A Phase 3 British clinical trial will test whether the immune checkpoint inhibitor Opdivo (nivolumab) can help mesothelioma patients whose disease relapsed after platinum-based chemotherapy.
The University of Southampton Centre for Cancer Immunology, the first British facility devoted solely to cancer immunology research, will be conducting the trial.
“The UK has one of the world’s highest incidences of mesothelioma, and currently there aren’t many ways to treat it,” Professor Gareth Griffiths, the study’s co-chief investigator, said in a press release. “Boosting the immune system by releasing killer T-cells that have previously been blocked could offer us a new way to treat more patients with this devastating disease,” said Griffiths, who is with the Southampton Clinical Trials Unit at the University of Southampton.
“Preliminary studies targeting PD-1 in mesothelioma have shown promising activity,” said Professor Dean Fennell of the University of Leicester, who will lead the study. “CONFIRM aims to definitively assess the true benefit of nivolumab for patients with relapsed mesothelioma in a setting where there is an unmet need. Critically, we aim to understand why patients respond (or not) to this drug, and identify biomarkers to ensure that we can personalise therapy to maximize the benefit for patients.”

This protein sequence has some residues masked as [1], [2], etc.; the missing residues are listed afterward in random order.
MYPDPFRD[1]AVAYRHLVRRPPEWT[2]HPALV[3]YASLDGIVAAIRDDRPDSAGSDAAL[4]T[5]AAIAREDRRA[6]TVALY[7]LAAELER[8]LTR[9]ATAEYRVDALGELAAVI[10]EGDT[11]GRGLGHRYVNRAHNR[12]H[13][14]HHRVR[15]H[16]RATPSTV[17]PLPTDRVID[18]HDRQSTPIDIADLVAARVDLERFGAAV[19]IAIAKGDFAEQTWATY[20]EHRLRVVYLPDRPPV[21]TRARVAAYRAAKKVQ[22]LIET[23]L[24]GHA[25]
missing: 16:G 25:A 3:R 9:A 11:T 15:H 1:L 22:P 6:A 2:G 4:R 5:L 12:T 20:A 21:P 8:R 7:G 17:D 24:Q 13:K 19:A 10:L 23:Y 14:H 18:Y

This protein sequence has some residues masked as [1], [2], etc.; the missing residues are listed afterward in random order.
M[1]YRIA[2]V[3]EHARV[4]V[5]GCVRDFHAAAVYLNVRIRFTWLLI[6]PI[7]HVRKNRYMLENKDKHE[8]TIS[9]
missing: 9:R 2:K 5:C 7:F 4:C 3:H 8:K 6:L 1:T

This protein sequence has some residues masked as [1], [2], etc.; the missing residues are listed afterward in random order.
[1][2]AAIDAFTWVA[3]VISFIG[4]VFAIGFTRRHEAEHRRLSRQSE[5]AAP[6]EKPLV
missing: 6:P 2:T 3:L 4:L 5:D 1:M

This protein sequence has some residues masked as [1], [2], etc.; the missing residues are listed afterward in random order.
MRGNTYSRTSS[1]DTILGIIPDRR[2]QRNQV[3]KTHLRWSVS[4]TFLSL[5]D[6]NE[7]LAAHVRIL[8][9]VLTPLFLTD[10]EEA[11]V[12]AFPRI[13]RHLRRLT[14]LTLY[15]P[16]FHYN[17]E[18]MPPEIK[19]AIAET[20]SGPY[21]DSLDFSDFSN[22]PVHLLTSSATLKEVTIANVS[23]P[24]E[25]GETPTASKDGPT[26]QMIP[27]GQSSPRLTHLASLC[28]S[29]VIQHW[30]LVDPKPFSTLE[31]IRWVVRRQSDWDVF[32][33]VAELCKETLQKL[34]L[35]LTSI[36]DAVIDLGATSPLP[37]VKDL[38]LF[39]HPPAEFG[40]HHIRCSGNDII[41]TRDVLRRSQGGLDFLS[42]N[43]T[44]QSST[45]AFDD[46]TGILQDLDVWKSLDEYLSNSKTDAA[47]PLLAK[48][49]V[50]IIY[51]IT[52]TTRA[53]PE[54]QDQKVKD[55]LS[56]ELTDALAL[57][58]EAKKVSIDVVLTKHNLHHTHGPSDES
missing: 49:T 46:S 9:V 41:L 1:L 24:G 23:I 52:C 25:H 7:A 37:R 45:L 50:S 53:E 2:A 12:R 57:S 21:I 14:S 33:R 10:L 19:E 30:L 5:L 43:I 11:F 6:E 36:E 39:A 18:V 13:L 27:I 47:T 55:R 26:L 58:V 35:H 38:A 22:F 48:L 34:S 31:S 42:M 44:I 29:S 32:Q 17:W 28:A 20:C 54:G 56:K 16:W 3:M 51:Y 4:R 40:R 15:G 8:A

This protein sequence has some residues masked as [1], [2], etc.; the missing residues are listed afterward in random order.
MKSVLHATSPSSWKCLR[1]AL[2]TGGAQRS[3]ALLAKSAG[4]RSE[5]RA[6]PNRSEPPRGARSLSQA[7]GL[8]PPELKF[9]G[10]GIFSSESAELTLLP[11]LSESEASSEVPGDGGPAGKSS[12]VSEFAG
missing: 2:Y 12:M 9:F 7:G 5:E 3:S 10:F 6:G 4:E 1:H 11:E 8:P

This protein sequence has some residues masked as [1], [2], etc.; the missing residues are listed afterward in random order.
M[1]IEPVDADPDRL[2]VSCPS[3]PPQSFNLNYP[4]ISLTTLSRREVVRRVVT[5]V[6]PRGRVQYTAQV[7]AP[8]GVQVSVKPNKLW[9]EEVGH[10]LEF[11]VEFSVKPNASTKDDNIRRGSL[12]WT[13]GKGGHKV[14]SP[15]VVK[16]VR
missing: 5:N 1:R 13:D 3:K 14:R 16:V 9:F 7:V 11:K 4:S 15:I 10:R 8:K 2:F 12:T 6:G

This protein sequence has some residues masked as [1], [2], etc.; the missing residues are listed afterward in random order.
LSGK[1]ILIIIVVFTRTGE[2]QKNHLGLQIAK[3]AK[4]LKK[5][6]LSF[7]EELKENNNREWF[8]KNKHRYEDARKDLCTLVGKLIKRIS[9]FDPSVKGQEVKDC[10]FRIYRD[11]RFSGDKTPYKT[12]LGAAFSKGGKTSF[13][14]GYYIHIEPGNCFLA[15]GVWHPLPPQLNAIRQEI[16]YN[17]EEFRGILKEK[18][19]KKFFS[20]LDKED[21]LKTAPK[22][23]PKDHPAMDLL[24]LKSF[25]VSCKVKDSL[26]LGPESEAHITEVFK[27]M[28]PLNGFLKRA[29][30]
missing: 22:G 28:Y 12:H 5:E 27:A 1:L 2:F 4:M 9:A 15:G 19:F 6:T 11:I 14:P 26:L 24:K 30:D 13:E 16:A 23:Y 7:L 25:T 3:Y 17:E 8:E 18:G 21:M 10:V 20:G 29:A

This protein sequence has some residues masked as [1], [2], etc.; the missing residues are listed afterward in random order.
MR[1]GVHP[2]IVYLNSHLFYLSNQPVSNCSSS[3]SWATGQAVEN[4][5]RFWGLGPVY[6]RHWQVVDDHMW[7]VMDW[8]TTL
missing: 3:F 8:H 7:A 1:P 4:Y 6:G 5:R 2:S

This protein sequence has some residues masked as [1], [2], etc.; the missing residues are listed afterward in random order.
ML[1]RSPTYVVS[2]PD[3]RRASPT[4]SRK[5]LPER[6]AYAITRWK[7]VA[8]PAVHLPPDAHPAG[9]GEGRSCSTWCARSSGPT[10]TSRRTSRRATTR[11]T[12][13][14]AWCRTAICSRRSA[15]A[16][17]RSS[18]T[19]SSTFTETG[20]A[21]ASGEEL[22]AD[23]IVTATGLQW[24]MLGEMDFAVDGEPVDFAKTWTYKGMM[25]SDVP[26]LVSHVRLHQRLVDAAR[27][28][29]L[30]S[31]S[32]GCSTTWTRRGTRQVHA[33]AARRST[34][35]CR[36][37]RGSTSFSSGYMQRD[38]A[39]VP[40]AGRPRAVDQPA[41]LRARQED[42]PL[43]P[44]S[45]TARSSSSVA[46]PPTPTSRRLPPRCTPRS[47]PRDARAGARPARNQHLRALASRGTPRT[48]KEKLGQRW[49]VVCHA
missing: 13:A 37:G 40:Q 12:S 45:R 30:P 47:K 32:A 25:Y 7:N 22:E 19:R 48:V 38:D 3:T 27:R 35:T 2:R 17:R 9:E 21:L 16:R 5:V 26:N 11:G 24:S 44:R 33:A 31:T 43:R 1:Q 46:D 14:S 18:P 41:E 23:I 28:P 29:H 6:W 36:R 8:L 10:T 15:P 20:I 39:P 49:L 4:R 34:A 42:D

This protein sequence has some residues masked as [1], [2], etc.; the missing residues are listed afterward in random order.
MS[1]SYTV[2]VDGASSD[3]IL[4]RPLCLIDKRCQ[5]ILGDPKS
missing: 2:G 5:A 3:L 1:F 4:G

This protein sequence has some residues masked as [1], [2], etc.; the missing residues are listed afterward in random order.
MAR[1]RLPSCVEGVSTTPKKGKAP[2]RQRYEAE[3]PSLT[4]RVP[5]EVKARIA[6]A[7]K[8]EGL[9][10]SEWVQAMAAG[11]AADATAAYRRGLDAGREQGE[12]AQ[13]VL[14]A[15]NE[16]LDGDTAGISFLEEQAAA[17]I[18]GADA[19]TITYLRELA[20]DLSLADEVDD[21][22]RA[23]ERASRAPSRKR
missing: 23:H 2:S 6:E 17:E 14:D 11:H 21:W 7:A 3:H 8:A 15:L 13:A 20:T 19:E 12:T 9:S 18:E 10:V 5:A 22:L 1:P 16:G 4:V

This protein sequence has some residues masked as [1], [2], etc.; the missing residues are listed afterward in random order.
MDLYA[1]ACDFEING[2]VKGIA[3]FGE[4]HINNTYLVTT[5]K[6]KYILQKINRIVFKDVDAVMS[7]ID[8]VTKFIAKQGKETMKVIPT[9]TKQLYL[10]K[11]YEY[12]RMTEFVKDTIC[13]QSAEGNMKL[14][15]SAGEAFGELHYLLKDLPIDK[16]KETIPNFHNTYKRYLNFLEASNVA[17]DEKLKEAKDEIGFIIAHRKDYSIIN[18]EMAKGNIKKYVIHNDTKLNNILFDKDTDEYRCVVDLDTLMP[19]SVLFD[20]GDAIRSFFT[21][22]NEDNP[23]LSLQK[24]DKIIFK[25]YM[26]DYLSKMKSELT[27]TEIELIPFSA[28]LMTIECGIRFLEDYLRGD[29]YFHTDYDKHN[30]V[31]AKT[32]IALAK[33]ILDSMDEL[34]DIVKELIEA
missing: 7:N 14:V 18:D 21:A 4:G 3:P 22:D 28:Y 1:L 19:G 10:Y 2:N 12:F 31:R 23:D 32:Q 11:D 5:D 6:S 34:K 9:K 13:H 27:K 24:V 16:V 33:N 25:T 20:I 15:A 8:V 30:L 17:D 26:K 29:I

The randomized, double-blind, placebo-controlled trial will run for four years, with the last patients receiving a minimum of six months follow-up. The participants will be mesothelioma patients who have had at least three relapse after platinum-based chemo.
Participants will be randomized to receive either 240 mg Opdivo or a placebo every two weeks for 12 months or until their disease progresses. Twice as many patients will receive Opdivo as the placebo.
The University of Southampton Centre for Cancer Immunology will be operational in the summer of 2018. It will bring world-leading cancer scientists together under the same roof to develop life-saving immunotherapies.
The University of Southhampton is raising the £25 million needed to open the facility. That’s equivalent to $32.4 million.
“The university has made major advances in tumour immunology and immunotherapy over the past 40 years, and we enjoy a strong reputation for our ‘bench to bedside’ approach,” said Professor Tim Elliott, director of the Centre for Cancer Immunology. “The new centre will go a long way in helping many more people with cancer become free of the disease, and we hope this new trial to fight a particularly sinister type of cancer will be the first of many successful trials.”